Abubaker Lubowa — Lawyers of the National Unity Platform (NUP) candidate, Robert Kyagulanyi alias Bobi Wine who lost last week's presidential election after Electoral Commission declared President Museveni as the winner, say they have filed an application in the High Court in Kampala, to secure his freedom.
Bobi Wine's home is surrounded by security deployed to restrain his movement as a "preventive measure" following intelligence police received about planned riots and protests countrywide, according to the Force's spokesperson, Mr Fred Enanga.
"We have filed an application of habeas corpus (a court order demanding that a public official such as a warden deliver an imprisoned individual to the court and show a valid reason for that person's detention). From the night of January 19, 2021, Hon Kyagulanyi and his wife (Barbra Itungo) have been detained in their own home by security agencies who include officials of the UPDF and Uganda Police Force. In our communication with him, he agreed that we file for this application (habeas corpus) so that he can be allowed to enjoy his liberty. The judge has given us January 21, 2021 at 10am to hear this application," Bobi Wine's lawyer, Mr Anthony Wameri told journalists in Kampala.
According to the lawyer, the musician turned politician was starving since security operatives had denied everyone access to his home since last week.
"He and his wife are starving and can't access food. This application is a matter of urgency," Mr Wameri added.
Moments later Mr Kyagulanyi tweeted: "Day six under house arrest and we're still stuck with an 18 months old baby who had paid a visit to her auntie (my wife) before we were raided and besieged. The Dad has been denied access to her. We have run out of food and milk. No one is allowed to leave or come into our compound."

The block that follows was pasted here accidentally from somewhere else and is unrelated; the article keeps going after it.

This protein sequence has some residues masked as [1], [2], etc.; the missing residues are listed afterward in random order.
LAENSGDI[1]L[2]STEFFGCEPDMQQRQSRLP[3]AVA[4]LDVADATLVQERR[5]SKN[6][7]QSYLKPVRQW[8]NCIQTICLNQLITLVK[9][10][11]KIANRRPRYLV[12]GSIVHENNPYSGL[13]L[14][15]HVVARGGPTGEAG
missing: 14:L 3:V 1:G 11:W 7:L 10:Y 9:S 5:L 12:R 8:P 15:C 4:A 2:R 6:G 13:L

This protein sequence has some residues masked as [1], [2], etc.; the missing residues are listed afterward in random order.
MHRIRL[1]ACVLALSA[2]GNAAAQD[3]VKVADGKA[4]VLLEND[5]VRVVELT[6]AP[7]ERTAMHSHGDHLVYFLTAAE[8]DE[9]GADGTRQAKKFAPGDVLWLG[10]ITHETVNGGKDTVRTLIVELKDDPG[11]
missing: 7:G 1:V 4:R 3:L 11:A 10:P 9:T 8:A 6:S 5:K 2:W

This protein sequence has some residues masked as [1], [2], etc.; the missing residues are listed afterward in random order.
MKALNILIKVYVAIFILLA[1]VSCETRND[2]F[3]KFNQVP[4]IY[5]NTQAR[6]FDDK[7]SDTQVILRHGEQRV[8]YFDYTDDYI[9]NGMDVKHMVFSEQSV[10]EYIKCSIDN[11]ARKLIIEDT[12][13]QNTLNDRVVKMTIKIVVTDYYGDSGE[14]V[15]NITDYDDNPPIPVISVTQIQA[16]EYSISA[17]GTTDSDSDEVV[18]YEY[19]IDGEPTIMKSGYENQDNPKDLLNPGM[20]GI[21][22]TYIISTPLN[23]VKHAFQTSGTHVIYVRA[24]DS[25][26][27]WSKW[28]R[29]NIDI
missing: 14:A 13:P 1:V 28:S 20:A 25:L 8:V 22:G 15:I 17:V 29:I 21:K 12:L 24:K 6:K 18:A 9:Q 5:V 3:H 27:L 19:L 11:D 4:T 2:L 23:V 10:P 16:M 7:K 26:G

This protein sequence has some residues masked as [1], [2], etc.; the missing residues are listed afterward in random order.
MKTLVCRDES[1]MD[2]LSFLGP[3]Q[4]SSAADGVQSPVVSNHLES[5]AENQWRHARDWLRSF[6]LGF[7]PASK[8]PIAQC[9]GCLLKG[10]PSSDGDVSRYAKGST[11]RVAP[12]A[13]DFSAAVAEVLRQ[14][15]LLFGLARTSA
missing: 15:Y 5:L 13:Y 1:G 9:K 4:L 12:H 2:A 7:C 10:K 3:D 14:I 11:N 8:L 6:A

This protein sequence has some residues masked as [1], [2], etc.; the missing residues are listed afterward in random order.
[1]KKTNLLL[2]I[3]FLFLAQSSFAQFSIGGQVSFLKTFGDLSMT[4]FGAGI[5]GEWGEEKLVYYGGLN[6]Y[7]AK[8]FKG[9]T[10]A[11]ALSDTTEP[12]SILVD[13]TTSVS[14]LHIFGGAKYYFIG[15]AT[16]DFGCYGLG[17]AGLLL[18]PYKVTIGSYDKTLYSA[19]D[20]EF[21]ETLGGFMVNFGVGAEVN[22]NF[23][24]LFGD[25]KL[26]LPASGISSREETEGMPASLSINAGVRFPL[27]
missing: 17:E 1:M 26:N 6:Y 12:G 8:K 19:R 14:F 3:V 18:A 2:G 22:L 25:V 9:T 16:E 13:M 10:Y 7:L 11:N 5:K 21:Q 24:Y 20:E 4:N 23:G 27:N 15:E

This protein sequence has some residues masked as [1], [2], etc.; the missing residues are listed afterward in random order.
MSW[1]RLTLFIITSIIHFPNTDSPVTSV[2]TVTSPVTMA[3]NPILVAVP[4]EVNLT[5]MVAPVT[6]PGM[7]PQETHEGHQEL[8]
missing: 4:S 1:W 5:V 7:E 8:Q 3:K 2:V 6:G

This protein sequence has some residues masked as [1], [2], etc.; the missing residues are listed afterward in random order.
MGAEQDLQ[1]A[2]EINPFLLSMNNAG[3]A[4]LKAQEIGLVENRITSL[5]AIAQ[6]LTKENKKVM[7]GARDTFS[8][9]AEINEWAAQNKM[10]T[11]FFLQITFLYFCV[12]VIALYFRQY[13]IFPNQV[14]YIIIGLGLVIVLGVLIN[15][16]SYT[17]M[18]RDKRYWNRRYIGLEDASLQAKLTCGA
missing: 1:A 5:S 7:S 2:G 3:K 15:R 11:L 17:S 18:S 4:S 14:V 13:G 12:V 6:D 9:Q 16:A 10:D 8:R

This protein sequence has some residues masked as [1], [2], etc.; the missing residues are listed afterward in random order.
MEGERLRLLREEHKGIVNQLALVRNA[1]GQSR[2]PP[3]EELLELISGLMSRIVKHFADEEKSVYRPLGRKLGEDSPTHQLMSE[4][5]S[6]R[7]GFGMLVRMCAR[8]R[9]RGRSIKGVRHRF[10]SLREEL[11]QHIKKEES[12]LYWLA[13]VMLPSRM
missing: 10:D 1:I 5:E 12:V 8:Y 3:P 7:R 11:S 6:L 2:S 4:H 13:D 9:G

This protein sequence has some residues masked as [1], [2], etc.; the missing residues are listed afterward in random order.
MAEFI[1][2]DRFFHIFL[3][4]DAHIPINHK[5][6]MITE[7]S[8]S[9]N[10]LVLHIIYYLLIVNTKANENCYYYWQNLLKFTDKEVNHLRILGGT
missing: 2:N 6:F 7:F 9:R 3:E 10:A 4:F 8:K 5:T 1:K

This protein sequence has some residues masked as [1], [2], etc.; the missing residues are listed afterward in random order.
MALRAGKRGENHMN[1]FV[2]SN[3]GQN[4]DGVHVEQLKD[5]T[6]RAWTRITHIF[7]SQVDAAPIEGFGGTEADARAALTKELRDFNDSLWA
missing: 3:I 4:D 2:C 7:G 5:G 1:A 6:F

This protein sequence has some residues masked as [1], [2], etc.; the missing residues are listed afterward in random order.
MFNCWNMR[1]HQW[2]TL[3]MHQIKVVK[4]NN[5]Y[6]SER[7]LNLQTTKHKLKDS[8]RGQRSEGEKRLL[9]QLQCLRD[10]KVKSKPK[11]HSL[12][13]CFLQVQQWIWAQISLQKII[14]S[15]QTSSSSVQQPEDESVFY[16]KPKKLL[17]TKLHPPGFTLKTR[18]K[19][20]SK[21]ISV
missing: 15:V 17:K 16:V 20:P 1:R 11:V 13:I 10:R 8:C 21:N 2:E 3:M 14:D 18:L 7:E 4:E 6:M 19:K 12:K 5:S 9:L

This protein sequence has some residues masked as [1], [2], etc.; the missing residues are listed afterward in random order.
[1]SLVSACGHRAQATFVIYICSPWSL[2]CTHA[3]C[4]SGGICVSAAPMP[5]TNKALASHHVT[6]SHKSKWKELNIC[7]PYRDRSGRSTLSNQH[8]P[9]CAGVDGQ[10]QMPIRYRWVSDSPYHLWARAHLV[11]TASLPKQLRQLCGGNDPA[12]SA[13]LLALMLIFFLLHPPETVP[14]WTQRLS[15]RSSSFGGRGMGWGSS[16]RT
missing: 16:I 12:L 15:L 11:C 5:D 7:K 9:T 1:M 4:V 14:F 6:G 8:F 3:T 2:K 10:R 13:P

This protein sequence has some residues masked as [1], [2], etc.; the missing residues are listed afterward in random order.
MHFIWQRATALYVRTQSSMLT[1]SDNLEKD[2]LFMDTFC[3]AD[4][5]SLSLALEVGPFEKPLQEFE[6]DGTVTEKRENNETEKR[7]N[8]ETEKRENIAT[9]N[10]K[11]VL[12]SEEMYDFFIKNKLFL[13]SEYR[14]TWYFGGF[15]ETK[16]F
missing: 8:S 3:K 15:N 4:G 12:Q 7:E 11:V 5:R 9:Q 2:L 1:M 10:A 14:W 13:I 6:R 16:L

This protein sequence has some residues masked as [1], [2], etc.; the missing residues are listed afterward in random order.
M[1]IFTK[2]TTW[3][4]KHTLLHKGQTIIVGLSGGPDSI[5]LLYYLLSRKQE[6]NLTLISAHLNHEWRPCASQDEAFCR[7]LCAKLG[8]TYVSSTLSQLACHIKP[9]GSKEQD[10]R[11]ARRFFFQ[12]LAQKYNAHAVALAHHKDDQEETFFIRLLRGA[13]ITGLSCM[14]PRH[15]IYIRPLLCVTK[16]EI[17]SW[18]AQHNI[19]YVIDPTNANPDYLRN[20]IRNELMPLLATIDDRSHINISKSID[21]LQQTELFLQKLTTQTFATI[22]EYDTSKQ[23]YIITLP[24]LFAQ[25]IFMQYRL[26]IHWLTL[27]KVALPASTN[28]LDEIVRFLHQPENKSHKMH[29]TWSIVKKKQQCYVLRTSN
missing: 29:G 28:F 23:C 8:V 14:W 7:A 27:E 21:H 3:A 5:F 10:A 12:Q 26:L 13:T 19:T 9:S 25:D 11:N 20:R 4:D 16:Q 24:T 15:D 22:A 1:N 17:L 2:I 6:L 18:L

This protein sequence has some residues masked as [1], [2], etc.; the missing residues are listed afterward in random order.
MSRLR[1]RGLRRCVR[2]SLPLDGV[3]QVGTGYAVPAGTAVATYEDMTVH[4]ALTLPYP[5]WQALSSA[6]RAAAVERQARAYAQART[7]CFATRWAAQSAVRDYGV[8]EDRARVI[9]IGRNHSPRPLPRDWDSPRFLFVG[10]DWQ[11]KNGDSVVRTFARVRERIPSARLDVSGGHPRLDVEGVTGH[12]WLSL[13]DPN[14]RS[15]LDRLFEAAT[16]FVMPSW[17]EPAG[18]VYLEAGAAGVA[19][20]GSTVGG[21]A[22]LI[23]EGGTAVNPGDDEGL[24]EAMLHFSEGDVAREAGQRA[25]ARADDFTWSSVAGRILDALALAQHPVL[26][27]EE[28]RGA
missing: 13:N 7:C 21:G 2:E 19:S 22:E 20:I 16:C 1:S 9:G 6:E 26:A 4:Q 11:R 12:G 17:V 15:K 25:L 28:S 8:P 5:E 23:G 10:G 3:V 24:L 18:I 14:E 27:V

This comes just hours after security operatives last evening blocked United States Ambassador Natalie Brown from reaching the residence of the NUP leader.
This publication understands that the US diplomats yesterday intended, among others, to deliver groceries to Bobi which, if true, would have been an answer to clarion call by activists on Twitter to foreign diplomats accredited to Kampala to re-stock supplies for the politician's family that security forces have kept off-limits from Ugandans.
Bobi Wine's confinement is not a new tactic in Uganda government's rule book in suppressing main political challengers who aim to challenge results of presidential elections in court.
On the day of voting during the 2016 elections, security grabbed then presidential candidate Kizza Besigye, who alleged that the ballot had been rigged, and placed him under house arrest for more than 40 days and freed him after the period to file election petition had lapsed.
The Supreme Court, however, upheld Mr Museveni's victory when Independent candidate Amama Mbabazi, who performed dismally, challenged the poll outcome.
It is unclear if Bobi Wine, who has declared his intention to challenge results of last Thursday's presidential election, will be contained at home for as long as Dr Besigye and lose the opportunity to gather evidence. Police and army yesterday ringed off the NUP headquarters.